2. Laporte, Léo F., Simple Curiosity: Letters from George Gaylord Simpson to his family, 1921 - 1970, Berkeley and Los Angeles, CA: University of California Press, 1987: 5. George and Martha were very close. She entrusted his letters to the archives of the American Philosophical Society in Philadelphia. Much of the background documentation in this biography comes from those and associated family letters collected into Laporte's book.
  3. Laporte, Léo F., "Walking tour of paleontologist George G. Simpson's boyhood neighborhood." Geological Society of America Field Guide I (1999): 93-95.
  4. Laporte, Léo F., Simple Curiosity: Letters from George Gaylord Simpson to his family, 1921 - 1970, Berkeley and Los Angeles, CA: University of California Press, 1987: 15, 19.
  5. SAIC. School of the Art Institute of Chicago. Retrieved May 2016. http://www.saic.edu/index.html.
  6. Albuquerque Journal, Albuquerque, New Mexico. October 28, 1973: 7. Retrieved May 2016. https://www.newspapers.com/newspage/156353232/.
  7. https://en.wikipedia.org/wiki/George_Bellows. Retrieved June 2016. Bellows, a realist painter, focused on bold depictions of New York City urban life.
  8. ifpda international fine print dealers association. "Randall Davey". Retrieved June 2016. http://www.ifpda.org/content/node/601. Davey studied architecture, then painting with Henri. He was a member of the Taos Society of Artists.
  9. https://en.wikipedia.org/wiki/Robert_Henri. Retrieved June 2016. Henri was a leader and teacher of the Ashcan School of American realism. His woman students became a significant force in American art
  10. Bulliet, C. J. Artists of Chicago, Past and Present. "No. 57 Frances Strain." Retrieved June 2016. http://www.illinoisart.org/#!no-57-frances-strain/c186c.
  11. https://en.wikipedia.org/wiki/John_French_Sloan. Retrieved June 2016. Sloan spent part of each year in Santa Fe, New Mexico.
  12. Bulliet, C. J. Artists of Chicago, Past and Present. "No. 57 Frances Strain". Retrieved June 2016. http://www.illinoisart.org/#!no-57-frances-strain/c186c.
  13. Christie's. "Important American Paintings, Drawings and Sculpture of the 19th and 20th Centuries, Lot 190: John Sloan (1871-1951), May 26, 1993, New York, NY." Retrieved April, 2016. http://www.invaluable.com/auction-lot/john-sloan-1871-1951-190-c-dpftby3hiu?afRedir=true.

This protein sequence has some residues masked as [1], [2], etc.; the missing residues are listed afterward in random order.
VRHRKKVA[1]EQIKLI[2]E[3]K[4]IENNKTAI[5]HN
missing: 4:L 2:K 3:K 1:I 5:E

14. New Mexico Museum of Art. "Right at the Blinking Light - 5/12/2014." Retrieved April, 2016. http://nmartmuseum.org/cypher-space/right-at-the-blinking-light-5122014.html.
  15. https://en.wikipedia.org/wiki/John_French_Sloan. Retrieved June 2016.
  16. Photo courtesy of a private collection, purchased from the artist, Tucson, Arizona, 1980s. Oil on canvas, signed on the lower left "Simpson" and later "Eastlake". 24" x 20" framed in a wooden frame, overall 34" x 30" x 3".
  17. Laporte, Léo F., Simple Curiosity: Letters from George Gaylord Simpson to his family, 1921 - 1970, Berkeley and Los Angeles, CA: University of California Press, 1987: 6, 8-11, 27, 28, 116, 174, 180, 183, 184, 193-197, 200, 206, 214, 219. George Gaylord Simpson married Lydia Pedroja while he was a student at Yale. They had four daughters: Helen, Patricia Gaylord, Joan and Elizabeth. However, their marriage was troubled. He legally separated from her in 1932. In the meantime, he and Anne Roe, who was also married, began a relationship. George and Lydia divorced in 1938. He ultimately gained custody of the girls. He and Anne married that year. They were the first married couple to receive Harvard professorial appointments.
  18. Laporte, Léo F., Simple Curiosity: Letters from George Gaylord Simpson to his family, 1921 - 1970, Berkeley and Los Angeles, CA: University of California Press, 1987: 122, 125.
  19. Aspire Auctions. "88. Martha Simpson (American, 20th Century) Man Smoking." Retrieved June 2016. https://www.aspireauctions.com/#!/catalog/215/803/lot/30829.
  20. Laporte, Léo F., Simple Curiosity: Letters from George Gaylord Simpson to his family, 1921 - 1970, Berkeley and Los Angeles, CA: University of California Press, 1987: 27, 29.
  21. Laporte, Léo F., Simple Curiosity: Letters from George Gaylord Simpson to his family, 1921 - 1970, Berkeley and Los Angeles, CA: University of California Press, 1987: 34, 61.
  22. https://en.wikipedia.org/wiki/Roaring_Twenties. Retrieved June 2016.
  23. Laporte, Léo F., Simple Curiosity: Letters from George Gaylord Simpson to his family, 1921 - 1970, Berkeley and Los Angeles, CA: University of California Press, 1987: 37.
  24. Tucson Daily Citizen. Tucson, AZ. March 6, 1971: 38. Retrieved June 2016. https://www.newspapers.com/newspage/23210559/.
  25. Albuquerque Journal. Albuquerque, New Mexico. October 28, 1973: 26. Retrieved May 2016. https://www.newspapers.com/newspage/156353232/.